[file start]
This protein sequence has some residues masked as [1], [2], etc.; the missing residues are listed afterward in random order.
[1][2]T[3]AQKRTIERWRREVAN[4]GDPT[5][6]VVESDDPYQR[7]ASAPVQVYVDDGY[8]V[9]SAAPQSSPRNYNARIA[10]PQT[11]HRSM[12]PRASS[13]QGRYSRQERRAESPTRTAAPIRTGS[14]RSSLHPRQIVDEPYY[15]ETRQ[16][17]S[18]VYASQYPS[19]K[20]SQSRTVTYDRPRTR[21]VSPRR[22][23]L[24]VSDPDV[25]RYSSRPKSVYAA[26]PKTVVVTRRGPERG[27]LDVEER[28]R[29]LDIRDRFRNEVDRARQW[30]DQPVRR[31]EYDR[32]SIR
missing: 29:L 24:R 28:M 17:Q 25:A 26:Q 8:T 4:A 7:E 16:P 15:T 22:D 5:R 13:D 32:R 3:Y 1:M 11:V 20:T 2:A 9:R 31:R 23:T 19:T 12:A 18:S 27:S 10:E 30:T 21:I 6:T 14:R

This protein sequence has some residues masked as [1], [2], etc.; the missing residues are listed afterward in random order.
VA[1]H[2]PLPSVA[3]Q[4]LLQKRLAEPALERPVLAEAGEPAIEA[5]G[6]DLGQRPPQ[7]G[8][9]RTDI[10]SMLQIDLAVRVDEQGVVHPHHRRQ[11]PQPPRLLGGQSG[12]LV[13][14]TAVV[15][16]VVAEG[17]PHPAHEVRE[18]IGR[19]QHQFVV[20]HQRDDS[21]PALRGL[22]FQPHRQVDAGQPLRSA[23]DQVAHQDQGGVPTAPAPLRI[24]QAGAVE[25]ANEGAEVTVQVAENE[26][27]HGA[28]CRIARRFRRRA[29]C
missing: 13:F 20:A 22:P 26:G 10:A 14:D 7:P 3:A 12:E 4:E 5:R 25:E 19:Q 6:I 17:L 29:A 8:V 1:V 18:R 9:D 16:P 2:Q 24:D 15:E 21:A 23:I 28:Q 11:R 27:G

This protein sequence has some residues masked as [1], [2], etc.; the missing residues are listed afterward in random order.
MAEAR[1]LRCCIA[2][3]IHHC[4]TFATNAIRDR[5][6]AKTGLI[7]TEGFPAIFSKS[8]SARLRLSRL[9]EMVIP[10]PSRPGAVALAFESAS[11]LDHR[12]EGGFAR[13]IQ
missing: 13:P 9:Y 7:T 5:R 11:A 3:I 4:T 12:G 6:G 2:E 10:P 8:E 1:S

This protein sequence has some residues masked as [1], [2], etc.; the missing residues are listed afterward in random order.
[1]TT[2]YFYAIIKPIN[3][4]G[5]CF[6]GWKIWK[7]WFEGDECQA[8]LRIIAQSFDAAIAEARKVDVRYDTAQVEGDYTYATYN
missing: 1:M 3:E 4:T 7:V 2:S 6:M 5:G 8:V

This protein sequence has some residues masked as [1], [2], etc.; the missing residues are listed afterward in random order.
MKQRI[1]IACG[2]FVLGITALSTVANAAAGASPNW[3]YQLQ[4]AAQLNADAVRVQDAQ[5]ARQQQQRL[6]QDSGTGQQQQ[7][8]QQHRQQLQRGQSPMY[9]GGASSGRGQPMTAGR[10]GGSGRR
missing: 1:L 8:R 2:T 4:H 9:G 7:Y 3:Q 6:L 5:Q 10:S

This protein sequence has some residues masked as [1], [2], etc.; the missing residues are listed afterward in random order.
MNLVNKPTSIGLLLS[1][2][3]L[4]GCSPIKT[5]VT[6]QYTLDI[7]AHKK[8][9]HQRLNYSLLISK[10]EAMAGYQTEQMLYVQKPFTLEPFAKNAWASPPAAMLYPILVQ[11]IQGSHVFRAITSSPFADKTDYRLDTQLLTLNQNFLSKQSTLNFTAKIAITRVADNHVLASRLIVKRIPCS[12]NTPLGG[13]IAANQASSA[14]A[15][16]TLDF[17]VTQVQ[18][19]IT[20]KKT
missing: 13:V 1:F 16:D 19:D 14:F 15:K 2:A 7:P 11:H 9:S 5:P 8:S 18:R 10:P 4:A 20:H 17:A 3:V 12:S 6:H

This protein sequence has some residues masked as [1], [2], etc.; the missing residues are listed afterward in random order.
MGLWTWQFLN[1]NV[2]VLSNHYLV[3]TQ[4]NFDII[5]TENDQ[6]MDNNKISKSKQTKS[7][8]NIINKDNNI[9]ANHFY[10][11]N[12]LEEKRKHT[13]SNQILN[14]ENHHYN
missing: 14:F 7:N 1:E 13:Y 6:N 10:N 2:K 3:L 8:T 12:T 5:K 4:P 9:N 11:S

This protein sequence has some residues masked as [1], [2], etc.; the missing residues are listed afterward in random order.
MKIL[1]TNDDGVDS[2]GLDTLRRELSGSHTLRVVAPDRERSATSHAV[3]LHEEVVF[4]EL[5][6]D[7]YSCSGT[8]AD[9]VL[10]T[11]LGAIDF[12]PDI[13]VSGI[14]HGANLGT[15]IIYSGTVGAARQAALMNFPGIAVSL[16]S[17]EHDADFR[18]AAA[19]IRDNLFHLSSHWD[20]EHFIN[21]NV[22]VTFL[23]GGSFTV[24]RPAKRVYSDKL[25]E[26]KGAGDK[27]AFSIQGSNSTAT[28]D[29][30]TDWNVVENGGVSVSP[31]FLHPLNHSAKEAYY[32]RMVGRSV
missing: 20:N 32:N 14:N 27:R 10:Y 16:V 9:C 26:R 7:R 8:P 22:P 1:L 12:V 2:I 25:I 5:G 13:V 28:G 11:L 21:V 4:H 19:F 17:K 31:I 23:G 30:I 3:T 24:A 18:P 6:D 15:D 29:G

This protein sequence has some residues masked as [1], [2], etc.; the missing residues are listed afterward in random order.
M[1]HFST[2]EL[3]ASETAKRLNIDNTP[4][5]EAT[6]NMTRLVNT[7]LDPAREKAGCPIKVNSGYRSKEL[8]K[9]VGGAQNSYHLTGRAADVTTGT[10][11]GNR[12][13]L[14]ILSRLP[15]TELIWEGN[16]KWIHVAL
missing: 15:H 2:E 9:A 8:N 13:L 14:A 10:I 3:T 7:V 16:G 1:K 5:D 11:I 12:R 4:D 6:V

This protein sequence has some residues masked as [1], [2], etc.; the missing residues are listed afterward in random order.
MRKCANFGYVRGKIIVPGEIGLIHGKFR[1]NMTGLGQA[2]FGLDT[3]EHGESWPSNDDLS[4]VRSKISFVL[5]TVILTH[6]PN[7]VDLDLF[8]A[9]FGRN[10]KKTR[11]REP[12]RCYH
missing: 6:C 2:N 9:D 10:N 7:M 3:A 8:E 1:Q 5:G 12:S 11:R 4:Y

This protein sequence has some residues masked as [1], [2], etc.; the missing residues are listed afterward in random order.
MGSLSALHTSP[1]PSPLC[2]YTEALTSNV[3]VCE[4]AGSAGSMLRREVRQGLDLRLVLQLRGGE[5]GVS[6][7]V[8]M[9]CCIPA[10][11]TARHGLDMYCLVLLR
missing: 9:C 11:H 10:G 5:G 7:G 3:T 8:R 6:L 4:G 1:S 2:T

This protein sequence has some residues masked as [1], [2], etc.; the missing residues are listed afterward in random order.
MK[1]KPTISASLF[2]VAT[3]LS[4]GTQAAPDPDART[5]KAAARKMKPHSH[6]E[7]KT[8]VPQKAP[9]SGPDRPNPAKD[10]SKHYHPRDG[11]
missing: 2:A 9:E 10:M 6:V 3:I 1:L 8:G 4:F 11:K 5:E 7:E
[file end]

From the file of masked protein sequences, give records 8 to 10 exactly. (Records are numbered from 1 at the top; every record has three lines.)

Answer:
This protein sequence has some residues masked as [1], [2], etc.; the missing residues are listed afterward in random order.
MKIL[1]TNDDGVDS[2]GLDTLRRELSGSHTLRVVAPDRERSATSHAV[3]LHEEVVF[4]EL[5][6]D[7]YSCSGT[8]AD[9]VL[10]T[11]LGAIDF[12]PDI[13]VSGI[14]HGANLGT[15]IIYSGTVGAARQAALMNFPGIAVSL[16]S[17]EHDADFR[18]AAA[19]IRDNLFHLSSHWD[20]EHFIN[21]NV[22]VTFL[23]GGSFTV[24]RPAKRVYSDKL[25]E[26]KGAGDK[27]AFSIQGSNSTAT[28]D[29][30]TDWNVVENGGVSVSP[31]FLHPLNHSAKEAYY[32]RMVGRSV
missing: 20:N 32:N 14:N 27:R 10:Y 16:V 9:C 26:R 7:R 8:P 22:P 1:L 12:V 2:I 25:I 5:G 13:V 28:G 11:L 21:V 4:H 19:F 17:K 31:I 23:G 30:I 3:T 24:A 18:P 6:D 15:D 29:G

This protein sequence has some residues masked as [1], [2], etc.; the missing residues are listed afterward in random order.
M[1]HFST[2]EL[3]ASETAKRLNIDNTP[4][5]EAT[6]NMTRLVNT[7]LDPAREKAGCPIKVNSGYRSKEL[8]K[9]VGGAQNSYHLTGRAADVTTGT[10][11]GNR[12][13]L[14]ILSRLP[15]TELIWEGN[16]KWIHVAL
missing: 15:H 2:E 9:A 8:N 13:L 14:A 10:I 3:T 7:V 16:G 1:K 5:D 11:I 12:R 4:D 6:V

This protein sequence has some residues masked as [1], [2], etc.; the missing residues are listed afterward in random order.
MRKCANFGYVRGKIIVPGEIGLIHGKFR[1]NMTGLGQA[2]FGLDT[3]EHGESWPSNDDLS[4]VRSKISFVL[5]TVILTH[6]PN[7]VDLDLF[8]A[9]FGRN[10]KKTR[11]REP[12]RCYH
missing: 6:C 2:N 9:D 10:N 7:M 3:A 8:E 1:Q 5:G 12:S 11:R 4:Y